Yesterday was a milestone day for me at work. Simply Sport Foundation was commissioned to write a report for the Government on women sport in the country and I led the team to get the report done. After a year of working on this report, going through all the 100 steps of research, analysis and writing of the paper, and submission process, we got a ‘go ahead’ from the Government to publish it. It was a massive effort by a very small team and I am proud of what we have accomplished. It was a labour of love for me personally, and I learnt so much.
Though this post is not about the milestone, it is about the ‘man’ who put me on the path of accomplishing this milestone, Sujit Patwardhan.
Sujit sir was an inspiring man. Sensitive, curious, lovable, child-like and a man who was all-heart. When I met him he already knew me as a Badminton player, and he was surprised when I made a request to him 15 years back to volunteer at his organisation Parisar, during one of my injury phases. He welcomed me right in, with no inhibitions. He took me to meetings, presentations, lectures on sustainability and public transport. He gave me a small project of documenting life on cycles of people living in Pune. The whole experience was so fulfilling and inspiring, that it made me love the work I could do in the development sector even before I officially began.
Though Sujit sir was hardly about just work. He introduced me to to Louis Armstrong and the whole world of Jazz. He made me watch documentaries on Robert Moses and Jane Jacobs. He made me watch Woody Allen movies, and introduced me to the world of Ingrid Bergman. He invited me to art galleries, and tried to explain the mysterious world of abstract painting. He told me about Satyajit Ray, and the importance of minimalism. He made me love the world of fonts, prints, the magic of logos, inks, and papers. He took me out on photography tours all around the city, and taught me how to take good photos. He gave me books and magazines to read that he had collected as a teenager, to help me understand the the fundamentals of a successful life don’t change through the generations. They remain the same, and I should never forget that.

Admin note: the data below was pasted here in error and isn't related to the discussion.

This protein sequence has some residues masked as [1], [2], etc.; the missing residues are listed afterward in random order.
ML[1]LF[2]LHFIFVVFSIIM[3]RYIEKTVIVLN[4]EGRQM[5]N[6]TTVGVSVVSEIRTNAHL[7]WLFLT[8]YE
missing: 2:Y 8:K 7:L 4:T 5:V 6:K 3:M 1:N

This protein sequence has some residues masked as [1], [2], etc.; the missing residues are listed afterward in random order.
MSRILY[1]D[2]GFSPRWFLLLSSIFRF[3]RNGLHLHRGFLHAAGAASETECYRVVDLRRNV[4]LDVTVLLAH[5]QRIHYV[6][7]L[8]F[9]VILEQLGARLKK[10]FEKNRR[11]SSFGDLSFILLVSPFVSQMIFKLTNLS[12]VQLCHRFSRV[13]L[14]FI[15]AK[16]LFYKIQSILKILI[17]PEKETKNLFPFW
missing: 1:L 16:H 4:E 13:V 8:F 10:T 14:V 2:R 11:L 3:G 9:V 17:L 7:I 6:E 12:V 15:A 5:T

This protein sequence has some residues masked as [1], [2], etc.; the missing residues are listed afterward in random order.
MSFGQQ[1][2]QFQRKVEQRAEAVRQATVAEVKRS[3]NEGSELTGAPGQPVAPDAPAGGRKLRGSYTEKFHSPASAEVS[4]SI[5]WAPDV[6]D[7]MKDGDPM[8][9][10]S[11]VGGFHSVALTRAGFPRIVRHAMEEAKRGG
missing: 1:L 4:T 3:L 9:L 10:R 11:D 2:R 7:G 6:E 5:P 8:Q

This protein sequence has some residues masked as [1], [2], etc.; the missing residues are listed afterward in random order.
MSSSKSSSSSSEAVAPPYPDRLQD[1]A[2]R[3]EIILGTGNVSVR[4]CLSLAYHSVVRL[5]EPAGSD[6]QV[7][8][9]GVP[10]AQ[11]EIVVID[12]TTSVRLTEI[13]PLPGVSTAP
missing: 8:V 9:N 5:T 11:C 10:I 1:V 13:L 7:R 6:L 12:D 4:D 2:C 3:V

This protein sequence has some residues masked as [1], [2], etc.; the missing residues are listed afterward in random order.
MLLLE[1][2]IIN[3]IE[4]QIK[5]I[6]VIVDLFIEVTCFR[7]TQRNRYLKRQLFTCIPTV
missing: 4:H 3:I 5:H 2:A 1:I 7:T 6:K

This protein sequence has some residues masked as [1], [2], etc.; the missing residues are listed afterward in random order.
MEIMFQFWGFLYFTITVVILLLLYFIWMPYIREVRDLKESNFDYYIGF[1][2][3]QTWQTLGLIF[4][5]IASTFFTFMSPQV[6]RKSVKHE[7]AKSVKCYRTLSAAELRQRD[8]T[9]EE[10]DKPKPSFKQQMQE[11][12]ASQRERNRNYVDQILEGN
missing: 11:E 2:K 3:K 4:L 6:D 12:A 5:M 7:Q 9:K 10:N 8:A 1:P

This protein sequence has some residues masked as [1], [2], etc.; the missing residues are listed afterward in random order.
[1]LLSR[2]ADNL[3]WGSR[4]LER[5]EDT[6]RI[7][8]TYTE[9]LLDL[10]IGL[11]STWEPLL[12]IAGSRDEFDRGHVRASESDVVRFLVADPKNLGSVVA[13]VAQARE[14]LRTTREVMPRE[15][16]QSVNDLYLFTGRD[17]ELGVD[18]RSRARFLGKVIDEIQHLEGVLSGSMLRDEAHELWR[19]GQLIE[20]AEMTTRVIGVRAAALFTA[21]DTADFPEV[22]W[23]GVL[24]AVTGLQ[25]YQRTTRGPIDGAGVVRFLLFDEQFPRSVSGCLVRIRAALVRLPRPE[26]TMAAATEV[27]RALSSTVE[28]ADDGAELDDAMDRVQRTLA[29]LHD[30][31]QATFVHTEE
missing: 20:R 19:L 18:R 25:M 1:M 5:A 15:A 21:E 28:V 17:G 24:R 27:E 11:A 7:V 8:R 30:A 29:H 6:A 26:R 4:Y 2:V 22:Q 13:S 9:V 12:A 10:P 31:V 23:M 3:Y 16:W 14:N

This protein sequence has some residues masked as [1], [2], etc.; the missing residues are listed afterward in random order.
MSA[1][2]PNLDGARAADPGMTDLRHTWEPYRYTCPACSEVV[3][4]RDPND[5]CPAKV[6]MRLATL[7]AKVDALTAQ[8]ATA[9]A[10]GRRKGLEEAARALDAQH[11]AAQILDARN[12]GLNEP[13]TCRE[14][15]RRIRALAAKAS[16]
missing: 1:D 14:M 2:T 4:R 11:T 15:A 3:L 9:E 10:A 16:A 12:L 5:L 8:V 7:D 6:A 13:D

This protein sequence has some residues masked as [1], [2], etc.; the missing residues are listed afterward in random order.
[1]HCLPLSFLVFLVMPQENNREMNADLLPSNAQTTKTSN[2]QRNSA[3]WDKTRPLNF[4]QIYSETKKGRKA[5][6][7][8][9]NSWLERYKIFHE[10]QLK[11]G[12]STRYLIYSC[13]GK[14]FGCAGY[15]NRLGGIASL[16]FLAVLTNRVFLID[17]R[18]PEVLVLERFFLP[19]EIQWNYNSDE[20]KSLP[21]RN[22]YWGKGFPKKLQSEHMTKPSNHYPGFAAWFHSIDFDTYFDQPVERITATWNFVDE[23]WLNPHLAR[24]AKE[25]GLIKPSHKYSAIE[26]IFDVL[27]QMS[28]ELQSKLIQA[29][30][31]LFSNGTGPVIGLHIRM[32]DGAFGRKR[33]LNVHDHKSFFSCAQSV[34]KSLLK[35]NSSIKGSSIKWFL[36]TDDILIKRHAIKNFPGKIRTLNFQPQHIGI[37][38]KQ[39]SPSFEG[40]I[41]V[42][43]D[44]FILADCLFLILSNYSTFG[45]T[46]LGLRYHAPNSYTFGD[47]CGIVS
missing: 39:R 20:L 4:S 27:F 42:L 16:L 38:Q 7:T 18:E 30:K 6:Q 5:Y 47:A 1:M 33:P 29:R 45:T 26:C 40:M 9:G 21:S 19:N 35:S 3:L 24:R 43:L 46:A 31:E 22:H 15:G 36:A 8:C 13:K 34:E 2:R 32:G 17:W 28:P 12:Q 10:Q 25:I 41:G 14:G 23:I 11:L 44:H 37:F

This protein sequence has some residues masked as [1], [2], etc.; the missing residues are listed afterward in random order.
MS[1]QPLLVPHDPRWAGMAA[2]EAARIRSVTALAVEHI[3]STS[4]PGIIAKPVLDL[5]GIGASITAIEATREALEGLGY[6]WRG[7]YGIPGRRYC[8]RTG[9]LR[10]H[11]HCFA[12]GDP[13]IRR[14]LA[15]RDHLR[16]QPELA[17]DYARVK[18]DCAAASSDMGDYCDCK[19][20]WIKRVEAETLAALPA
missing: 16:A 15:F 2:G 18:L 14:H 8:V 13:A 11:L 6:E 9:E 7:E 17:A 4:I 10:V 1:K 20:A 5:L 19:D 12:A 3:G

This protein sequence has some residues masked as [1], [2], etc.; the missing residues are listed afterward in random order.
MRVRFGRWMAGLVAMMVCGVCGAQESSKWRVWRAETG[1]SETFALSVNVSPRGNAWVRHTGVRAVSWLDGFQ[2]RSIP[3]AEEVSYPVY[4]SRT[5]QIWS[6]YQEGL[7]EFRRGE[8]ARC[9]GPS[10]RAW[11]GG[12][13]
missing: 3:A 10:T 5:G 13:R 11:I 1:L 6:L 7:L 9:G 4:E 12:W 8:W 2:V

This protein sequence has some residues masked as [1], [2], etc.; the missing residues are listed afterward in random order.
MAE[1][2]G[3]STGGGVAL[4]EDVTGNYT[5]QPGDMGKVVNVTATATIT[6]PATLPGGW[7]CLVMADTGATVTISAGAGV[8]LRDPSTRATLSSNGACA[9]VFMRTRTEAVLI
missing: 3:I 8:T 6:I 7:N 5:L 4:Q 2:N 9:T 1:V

He told me to write more, to study more, to choose the path I love and not should love. He helped me to navigate through my anxieties, confusions, and thoughts. He laughed like a child, his eyes welled up in an instant if he read a beautiful line somewhere. He once called me up after reading one of my blogs, and told me it made him cry. He showed me vulnerability and being sensitive is a strength and I should proudly flaunt it.
Sujit sir was my ride to all things beautiful. He exposed me to so many things that opened my mind to things outside of my sport, and gave me so much to look forward to everyday. Sujit sir was forever champion of my ideas and also their critic. He only and only pushed me to learn more, explore more, and ensured that I remain humble by making me meet people who have accomplished so much more and changed so many lives, silently.
I really wanted Sujit Sir to read the report we have written. I think he would have critiqued it at length, and then eventually told me that he loved the effort I put in on it, over a meal of fish and rice.
For a recommendation letter that he wrote to my University in the USA, he wrote, “With her unique experiences and perspectives, Aditi will enrich any class she is part of.”
I think Sujit sir did exactly this, just in his case it wasn’t a class. I think he enriched every room he was in and every person he met, by just being him.
Thank you Sir for you. I will miss you so so much. It was a privilege knowing you!